Camus’s motif of the sun illustrates Meursault’s emotions as he approaches the Arab, the sun’s rays separating Meursault from reality. “I knew that it was stupid, that I wouldn’t get the sun off me by stepping forward” (59). Yet after he utters this statement he takes another few steps forward. This sets the stage for the climax of Meursault’s murder of the Arab. More than anything the sun is depicted as a distraction to Meursault. It causes him to do things he would not normally do and clouds his judgment, causing him to commit a serious crime which will cause his own death. The sun is in a way a representation of the constraints society places upon Meursault. The effect the sun has on Meursault that results in death is a parallel to the effect of society on Meursault, which also results in death.
The imagery or weaponry and violence used my Camus creates a scene in which the light of the sun attacks Meursault. The murder scene itself is rich in solar imagery and the sun is depicted as the cause of the murder. "It was the same sun, the same ...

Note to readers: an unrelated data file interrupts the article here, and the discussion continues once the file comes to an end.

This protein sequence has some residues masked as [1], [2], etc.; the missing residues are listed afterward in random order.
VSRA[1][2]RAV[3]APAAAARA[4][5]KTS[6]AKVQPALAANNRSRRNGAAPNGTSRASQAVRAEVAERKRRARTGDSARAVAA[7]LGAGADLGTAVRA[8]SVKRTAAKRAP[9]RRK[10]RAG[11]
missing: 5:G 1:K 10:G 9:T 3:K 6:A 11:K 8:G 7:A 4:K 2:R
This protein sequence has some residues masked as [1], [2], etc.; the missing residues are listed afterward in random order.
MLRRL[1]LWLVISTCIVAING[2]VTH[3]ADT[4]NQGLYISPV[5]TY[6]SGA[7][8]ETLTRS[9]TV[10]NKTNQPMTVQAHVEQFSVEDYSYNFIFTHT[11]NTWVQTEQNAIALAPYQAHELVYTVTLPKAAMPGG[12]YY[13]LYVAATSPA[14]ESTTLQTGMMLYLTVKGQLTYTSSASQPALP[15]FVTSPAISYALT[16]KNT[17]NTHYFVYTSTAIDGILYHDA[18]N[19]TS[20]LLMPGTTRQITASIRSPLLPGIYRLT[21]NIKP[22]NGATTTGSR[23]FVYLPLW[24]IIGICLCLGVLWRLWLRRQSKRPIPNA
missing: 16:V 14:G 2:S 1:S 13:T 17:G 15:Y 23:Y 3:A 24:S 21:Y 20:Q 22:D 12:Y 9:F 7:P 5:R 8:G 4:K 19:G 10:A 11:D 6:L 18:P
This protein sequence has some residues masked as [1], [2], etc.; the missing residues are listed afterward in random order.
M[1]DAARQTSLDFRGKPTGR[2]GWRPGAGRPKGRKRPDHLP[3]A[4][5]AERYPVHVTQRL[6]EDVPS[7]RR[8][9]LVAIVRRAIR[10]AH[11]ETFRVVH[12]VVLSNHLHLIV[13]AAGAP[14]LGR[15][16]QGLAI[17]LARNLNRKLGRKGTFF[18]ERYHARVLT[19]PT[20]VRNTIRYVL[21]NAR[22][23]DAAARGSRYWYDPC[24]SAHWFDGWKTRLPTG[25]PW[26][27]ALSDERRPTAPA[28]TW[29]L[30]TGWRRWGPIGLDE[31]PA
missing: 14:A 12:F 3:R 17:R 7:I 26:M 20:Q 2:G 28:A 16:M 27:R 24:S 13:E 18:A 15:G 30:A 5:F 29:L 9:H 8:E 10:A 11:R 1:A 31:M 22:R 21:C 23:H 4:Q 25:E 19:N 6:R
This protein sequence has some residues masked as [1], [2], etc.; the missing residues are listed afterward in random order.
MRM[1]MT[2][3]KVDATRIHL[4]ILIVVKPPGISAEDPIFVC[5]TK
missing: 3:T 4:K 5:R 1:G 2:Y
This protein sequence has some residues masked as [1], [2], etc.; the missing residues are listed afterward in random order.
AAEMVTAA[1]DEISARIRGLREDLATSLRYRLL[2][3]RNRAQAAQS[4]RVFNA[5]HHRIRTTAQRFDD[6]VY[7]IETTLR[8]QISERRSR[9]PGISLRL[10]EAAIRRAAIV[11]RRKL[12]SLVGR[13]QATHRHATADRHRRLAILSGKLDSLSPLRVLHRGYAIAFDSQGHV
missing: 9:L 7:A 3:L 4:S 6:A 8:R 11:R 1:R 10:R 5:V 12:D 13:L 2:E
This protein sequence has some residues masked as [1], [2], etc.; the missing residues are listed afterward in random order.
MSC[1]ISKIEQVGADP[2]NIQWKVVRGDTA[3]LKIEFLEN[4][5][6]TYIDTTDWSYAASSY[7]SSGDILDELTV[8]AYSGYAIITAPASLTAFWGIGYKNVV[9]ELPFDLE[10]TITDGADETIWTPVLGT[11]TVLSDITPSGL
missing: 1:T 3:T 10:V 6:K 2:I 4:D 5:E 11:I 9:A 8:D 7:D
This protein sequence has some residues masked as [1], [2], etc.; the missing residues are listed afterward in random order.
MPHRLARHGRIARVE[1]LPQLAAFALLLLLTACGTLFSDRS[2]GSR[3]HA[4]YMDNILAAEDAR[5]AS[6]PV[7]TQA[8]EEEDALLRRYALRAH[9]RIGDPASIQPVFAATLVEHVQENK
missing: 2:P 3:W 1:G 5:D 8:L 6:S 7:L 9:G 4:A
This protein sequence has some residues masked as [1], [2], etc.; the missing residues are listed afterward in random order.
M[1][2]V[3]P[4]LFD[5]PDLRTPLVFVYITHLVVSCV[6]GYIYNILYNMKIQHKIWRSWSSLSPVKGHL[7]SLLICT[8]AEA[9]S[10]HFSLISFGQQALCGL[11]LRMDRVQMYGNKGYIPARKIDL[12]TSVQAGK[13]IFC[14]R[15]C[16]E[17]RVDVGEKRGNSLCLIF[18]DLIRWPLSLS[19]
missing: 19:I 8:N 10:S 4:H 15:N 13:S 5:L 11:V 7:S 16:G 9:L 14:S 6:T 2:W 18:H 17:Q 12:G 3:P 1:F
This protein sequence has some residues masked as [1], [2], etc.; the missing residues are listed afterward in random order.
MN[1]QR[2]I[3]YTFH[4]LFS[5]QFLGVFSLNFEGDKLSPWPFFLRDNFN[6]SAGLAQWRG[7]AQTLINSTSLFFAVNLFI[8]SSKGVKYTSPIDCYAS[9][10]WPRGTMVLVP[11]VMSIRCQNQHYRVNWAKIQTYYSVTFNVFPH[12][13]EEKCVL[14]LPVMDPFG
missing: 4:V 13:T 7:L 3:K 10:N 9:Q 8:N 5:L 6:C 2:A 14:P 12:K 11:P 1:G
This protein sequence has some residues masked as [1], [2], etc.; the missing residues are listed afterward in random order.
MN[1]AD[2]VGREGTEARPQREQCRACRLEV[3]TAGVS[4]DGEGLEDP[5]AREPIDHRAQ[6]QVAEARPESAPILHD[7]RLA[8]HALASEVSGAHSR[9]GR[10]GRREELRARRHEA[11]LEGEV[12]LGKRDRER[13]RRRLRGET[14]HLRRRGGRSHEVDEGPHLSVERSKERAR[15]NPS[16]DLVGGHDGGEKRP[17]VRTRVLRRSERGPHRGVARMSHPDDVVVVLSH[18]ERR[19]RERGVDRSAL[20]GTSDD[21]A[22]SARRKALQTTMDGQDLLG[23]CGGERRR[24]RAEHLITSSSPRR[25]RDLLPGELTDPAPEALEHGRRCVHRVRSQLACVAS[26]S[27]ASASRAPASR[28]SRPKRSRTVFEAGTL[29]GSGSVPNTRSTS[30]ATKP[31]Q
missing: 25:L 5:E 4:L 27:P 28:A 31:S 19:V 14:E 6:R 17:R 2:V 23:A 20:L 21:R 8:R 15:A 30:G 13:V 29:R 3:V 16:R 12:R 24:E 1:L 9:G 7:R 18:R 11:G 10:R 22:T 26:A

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...e Arab. He seems distant and does not think about the consequences that this action will bring upon him he merely wants to through the weight of the sun off of his shoulders and after doing so he merely wipes away the sweat from his eyes. This shows that the power of the sun has no longer has effect on him he has won the battle but just started a whole new war.
The sun as used me Camus as a motif in his novel drastically changes the mentality of the main character Meursault in this scene where he kills the Arab. He uses the sun to represent society and how it can change a person causing them to act without reason. He also shows how society can turn on you if you do not fit in to the norms of that certain society. Meursault shakes off society and his conscience as he shakes off the sun at the end of the passage showing his realization that life is meaningless.
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